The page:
“The Bill is part of cur­rent ef­forts by the Gov­ern­ment of Zim­babwe to cre­ate a re­gion­ally and in­ter­na­tion­ally com­pet­i­tive in­vest­ment and busi­ness en­vi­ron­ment. More specif­i­cally the Bill pro­vides for the es­tab­lish­ment of the Zim­babwe In­vest­ment and De­vel­op­ment Agency . . . The Agency will serve as a One Stop In­vest­ment Service Cen­tre with the goal to pro­mote and fa­cil­i­tate quick pro­cess­ing and ef­fec­tive pro­tec­tion of in­vest­ment.”

In ad­di­tion, the Re­serve Bank of Zim­babwe (RBZ) gave banks un­til mid this month to cre­ate sep­a­rate nos­tro (ex­ter­nal bank) for­eign cur­rency ac­counts (FCAs) and real time gross set­tle­ment (RTGS) FCA ac­counts in or­der to at­tend to the is­sue of fi­nan­cial dis­ci­pline and for­eign cur­rency short­ages.

Mon­e­tary au­thor­i­ties ex­pect the mea­sure to strengthen the multi-cur­rency sys­tem for fi­nan­cial and price sta­bil­ity and to in­crease in­flows of for­eign cur­rency while but­tress­ing Gov­ern­ment’s eco­nomic re­forms started last year. The new pol­icy forms part of mea­sures to boost con­fi­dence and trans­parency in the for­eign cur­rency mar­ket and rein in in­fla­tion by mit­i­gat­ing rent seek­ing be­hav­iour and mop­ping up ex­cess liq­uid­ity within the econ­omy. In sup­port of these mea­sures and to en­hance san­ity in the for­eign cur­rency mar­ket, RBZ Gov­er­nor Dr John Man­gudya said the RBZ was fi­nal­is­ing with the Afrex­im­bank for a $500 mil­lion nos­tro sta­bil­i­sa­tion guar­an­tee fa­cil­ity to pro­vide nos­tro ac­count hold­ers as­sur­ance that for­eign cur­rency will be read­ily avail­able as and when re­quired. The fa­cil­ity will be in place by Oc­to­ber 20, 2018.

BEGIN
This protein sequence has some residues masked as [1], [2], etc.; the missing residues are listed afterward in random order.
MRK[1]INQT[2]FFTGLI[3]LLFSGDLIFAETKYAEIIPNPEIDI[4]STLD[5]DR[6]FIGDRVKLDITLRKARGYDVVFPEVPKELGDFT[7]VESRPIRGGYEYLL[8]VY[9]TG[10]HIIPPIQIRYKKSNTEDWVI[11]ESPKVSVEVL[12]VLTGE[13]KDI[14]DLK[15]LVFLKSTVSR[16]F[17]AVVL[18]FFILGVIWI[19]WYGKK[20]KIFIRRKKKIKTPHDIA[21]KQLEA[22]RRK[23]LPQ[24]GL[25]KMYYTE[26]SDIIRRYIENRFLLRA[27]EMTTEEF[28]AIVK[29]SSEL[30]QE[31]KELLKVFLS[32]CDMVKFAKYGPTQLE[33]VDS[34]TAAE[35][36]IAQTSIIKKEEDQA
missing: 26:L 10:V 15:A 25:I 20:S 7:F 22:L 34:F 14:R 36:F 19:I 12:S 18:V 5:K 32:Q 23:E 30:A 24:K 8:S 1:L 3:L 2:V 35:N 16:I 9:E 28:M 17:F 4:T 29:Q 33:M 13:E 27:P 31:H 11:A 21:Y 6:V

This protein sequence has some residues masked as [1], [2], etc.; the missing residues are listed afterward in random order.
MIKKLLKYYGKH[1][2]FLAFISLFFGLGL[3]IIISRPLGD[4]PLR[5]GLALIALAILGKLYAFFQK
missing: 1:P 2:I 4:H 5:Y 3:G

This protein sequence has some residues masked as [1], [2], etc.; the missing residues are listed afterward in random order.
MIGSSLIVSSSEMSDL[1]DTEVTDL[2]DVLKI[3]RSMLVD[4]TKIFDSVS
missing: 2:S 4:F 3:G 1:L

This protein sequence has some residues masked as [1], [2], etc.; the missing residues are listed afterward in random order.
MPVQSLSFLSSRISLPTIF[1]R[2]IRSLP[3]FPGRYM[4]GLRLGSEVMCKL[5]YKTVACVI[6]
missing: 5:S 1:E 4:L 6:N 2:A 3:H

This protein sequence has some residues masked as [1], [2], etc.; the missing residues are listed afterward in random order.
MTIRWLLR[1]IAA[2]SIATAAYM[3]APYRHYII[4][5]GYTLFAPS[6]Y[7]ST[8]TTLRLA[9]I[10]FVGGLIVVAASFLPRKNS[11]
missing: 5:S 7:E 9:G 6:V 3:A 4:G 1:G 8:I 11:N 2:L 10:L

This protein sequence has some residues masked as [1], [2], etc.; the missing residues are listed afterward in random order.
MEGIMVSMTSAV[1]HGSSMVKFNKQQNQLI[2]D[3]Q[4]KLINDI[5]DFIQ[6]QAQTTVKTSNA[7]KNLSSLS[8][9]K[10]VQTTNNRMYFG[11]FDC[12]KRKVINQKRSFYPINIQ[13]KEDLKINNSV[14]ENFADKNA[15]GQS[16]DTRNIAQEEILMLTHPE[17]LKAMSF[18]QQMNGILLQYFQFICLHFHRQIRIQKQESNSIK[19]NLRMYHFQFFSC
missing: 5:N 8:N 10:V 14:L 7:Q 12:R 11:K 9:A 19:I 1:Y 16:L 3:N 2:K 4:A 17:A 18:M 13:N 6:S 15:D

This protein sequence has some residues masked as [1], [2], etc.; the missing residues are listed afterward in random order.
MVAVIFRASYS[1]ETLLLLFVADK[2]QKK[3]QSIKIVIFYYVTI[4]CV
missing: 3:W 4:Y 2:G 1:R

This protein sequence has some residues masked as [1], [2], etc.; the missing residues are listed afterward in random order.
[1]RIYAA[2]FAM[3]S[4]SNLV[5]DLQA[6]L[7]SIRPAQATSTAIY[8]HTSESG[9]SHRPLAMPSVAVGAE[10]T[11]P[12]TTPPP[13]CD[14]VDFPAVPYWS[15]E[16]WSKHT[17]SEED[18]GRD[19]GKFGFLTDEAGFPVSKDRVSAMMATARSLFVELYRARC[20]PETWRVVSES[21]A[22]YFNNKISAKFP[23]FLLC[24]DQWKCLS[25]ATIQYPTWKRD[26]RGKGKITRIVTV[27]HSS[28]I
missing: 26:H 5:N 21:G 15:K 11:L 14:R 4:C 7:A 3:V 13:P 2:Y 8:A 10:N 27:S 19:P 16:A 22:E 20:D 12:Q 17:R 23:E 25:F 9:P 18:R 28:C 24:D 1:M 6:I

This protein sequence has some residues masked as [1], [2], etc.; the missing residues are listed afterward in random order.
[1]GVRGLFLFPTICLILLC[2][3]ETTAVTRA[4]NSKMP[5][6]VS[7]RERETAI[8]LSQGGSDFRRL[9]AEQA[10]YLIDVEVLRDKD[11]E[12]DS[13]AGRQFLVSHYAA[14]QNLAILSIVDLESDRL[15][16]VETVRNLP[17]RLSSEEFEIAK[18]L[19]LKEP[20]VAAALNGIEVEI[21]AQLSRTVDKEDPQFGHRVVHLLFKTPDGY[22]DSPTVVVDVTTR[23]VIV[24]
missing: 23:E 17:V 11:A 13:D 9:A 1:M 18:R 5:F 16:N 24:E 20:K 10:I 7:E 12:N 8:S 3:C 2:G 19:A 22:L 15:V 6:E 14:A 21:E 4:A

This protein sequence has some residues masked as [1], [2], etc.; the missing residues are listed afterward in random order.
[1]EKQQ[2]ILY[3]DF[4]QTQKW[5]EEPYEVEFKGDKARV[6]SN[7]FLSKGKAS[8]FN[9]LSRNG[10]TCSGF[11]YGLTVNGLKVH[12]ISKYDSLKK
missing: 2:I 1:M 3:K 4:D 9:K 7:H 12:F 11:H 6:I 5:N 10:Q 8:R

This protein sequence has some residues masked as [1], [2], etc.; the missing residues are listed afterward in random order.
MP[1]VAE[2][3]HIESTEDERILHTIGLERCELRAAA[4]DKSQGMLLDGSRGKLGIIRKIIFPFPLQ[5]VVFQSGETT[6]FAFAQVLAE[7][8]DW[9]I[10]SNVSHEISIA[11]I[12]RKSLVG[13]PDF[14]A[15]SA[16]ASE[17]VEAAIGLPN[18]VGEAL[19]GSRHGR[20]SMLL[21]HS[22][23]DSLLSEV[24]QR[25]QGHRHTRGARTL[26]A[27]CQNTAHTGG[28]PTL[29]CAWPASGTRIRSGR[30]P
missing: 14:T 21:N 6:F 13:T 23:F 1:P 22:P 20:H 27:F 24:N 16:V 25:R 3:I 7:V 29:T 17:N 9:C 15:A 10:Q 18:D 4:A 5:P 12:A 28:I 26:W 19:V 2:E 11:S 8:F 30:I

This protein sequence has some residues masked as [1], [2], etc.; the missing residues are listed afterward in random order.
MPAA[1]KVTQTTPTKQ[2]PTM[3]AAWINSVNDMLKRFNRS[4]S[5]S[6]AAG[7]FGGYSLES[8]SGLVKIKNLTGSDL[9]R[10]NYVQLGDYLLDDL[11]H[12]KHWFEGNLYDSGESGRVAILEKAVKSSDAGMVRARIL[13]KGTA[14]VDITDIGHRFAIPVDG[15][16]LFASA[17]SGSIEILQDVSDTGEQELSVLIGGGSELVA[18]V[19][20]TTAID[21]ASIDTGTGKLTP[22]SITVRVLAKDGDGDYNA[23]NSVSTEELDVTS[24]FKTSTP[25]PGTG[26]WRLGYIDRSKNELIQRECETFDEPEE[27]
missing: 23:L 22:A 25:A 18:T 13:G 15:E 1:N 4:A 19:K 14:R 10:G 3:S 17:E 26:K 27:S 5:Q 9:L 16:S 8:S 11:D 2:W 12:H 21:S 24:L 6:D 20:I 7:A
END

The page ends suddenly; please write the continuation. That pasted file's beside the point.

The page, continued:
The cen­tral bank is also fi­nal­is­ing a $500 mil­lion fa­cil­ity to cater for strate­gic im­port re­quire­ments that in­clude fuel, elec­tric­ity, cook­ing oil, wheat, pack­ag­ing and other es­sen­tials such as crit­i­cal raw ma­te­ri­als, medicines, chem­i­cals and equip­ment. The fa­cil­ity en­tails $250 mil­lion from Germ­corp (Lon­don), $150 mil­lion from Afrex­im­bank, Afrigrain’s $100 mil­lion.

“These fa­cil­i­ties are over and above the $100 mil­lion from CDC (United King­dom), through StanChat Zim­babwe, $100 from Ecobank, $30 mil­lion from IDC South Africa $25 mil­lion from ADB through CABS,” he said. RBZ is also ne­go­ti­at­ing with in­ter­na­tional fi­nan­cial in­sti­tu­tions for medium to long-term fund­ing needed to bring san­ity in the for­eign cur­rency mar­ket and as­sist in sta­bil­is­ing and grow­ing the econ­omy. This will in­volve clear­ing of the coun­try’s $7,5 bil­lion ex­ter­nal debt to open up ac­cess to for­eign lines of credit.

Fi­nance and Eco­nomic De­vel­op­ment Min­is­ter Pro­fes­sor Ncube has said the econ­omy is ex­pected to grow, un­der­pinned by “bet­ter-than-an­tic­i­pated per­for­mance” across the key sec­tors of the econ­omy chiefly agri­cul­ture, min­ing, tourism and man­u­fac­tur­ing dur­ing the first half of the year.

None­the­less, Min­is­ter Ncube is on record as say­ing the growth tra­jec­tory faces risks and chal­lenges re­lated to for­eign cur­rency and cash short­ages; un­sus­tain­ably high bud­get and cur­rent ac­count deficits, emerg­ing in­fla­tion pres­sures, in­fra­struc­ture de­fi­cien­cies, and weak so­cial service de­liv­ery.

“These chal­lenges are, how­ever, not in­sur­mount­able. These chal­lenges call for ur­gent re­forms. It can­not be busi­ness as usual. Bold de­ci­sions need to be taken on the re­forms front in or­der to stim­u­late growth and sus­tain­able de­vel­op­ment,” said Prof Ncube.